ultimately to a full day, every single day five to
six days of the week. Very important note with this stage,
don’t throw your old heeled shoes. If you are now into these
but you’ve still got these, the rest of your time when you
are not doing this program, you are still in this shoe — the
structured shoe that you are normally in that you
normally used to wear before we started
making the transition.

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That light is ridiculous.
Let’s fix the shades. By this stage, you should
be about six month in with your barefoot shoes. At this stage, it’s time
to introduce some running and some impact training. Now, it seems like it’s taking
forever to get to this stage. But it’s really important
that you take your time with something new like this. It’s well worth the payoff but
can take some time to build up the tolerance for your tendons,
your bones and your muscles to adapt to this new stimulus and
to strengthen up those muscles, that were previously
not being worked. Four key criteria when it comes to
start running in your barefoot shoes. Number one, no lower leg or
stressed based injuries. Stress fracture, shin
splints tendonopathy. You don’t want to have any of
those in the recent history. You want to be pretty clear of
that before you make this change. Number two, consistent
running volume. If you haven’t been running at all
in the last three to six months, starting barefoot is just asking
for a stress fracture or tendonopathy You want to have built up base
of running tolerance before you step into something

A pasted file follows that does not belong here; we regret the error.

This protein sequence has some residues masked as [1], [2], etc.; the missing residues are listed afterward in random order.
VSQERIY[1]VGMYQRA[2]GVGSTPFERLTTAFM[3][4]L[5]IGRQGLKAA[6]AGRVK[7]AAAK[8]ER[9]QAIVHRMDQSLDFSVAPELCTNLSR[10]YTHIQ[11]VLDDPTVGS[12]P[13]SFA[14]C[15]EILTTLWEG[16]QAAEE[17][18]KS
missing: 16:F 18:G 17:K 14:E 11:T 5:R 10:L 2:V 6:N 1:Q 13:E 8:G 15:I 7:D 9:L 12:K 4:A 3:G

like a barefoot shoe. Number three, Calf strength. You want to have to have
double leg calf raises in the 30 to 40 range,
that’s flat from the floor. And single leg, you probably want
to be in 25 to 30 reps range. When I am talking reps, I am
not talking little pulses, I want full range of
motion slow controlled. Make the muscle work,
get it nice and strong. Number four, you want an ankle
range of motion in the knee to wall dorsiflexion test of
around 10 centimeters or above. Anything below that, agian
it’s asking for trouble. On top of the standing calf raises,
it would be a good idea to do some seated calf-isometrics to
keep the shin splints tight. Now this is all good and
well, but what does the running program
actually look like? I think a good idea for the
first maybe two months or so, is to just start with running drills. Pocket run, double leg springs,
stride out skips, piston run, all these kinds of drills just to
introduce some elasticity and some reactivity into Achilles tendon and
it’s your feet in this new footwear. Once you are comfortable with that,
the next stage would be to introduce running into your
actual real-world life. I think the best program I have
seen is from Blaise Dubois who is a physio,
I’ll link him below. He recommends you start with
just one minute per week. Do your normal run, with the
30 minutes, 40 minutes, 50 minutes but you do one
minute for the first week of that run in the barefoot shoe. And then go back to your normal
shoe for the rest of the run. One minute in, 29 minutes out. In the next week, you go 2
and 28, 3 and 27, so on, until you make a full transition
into the minimal shoe. All this feels like it takes a
lot of time and a lot of effort. But trust me, it’s worth the payoff. Once you get there, once you’ve
build up that tolerance, once you are comfortable
barefoot, it’s so worth it. Trust me, you will thank me.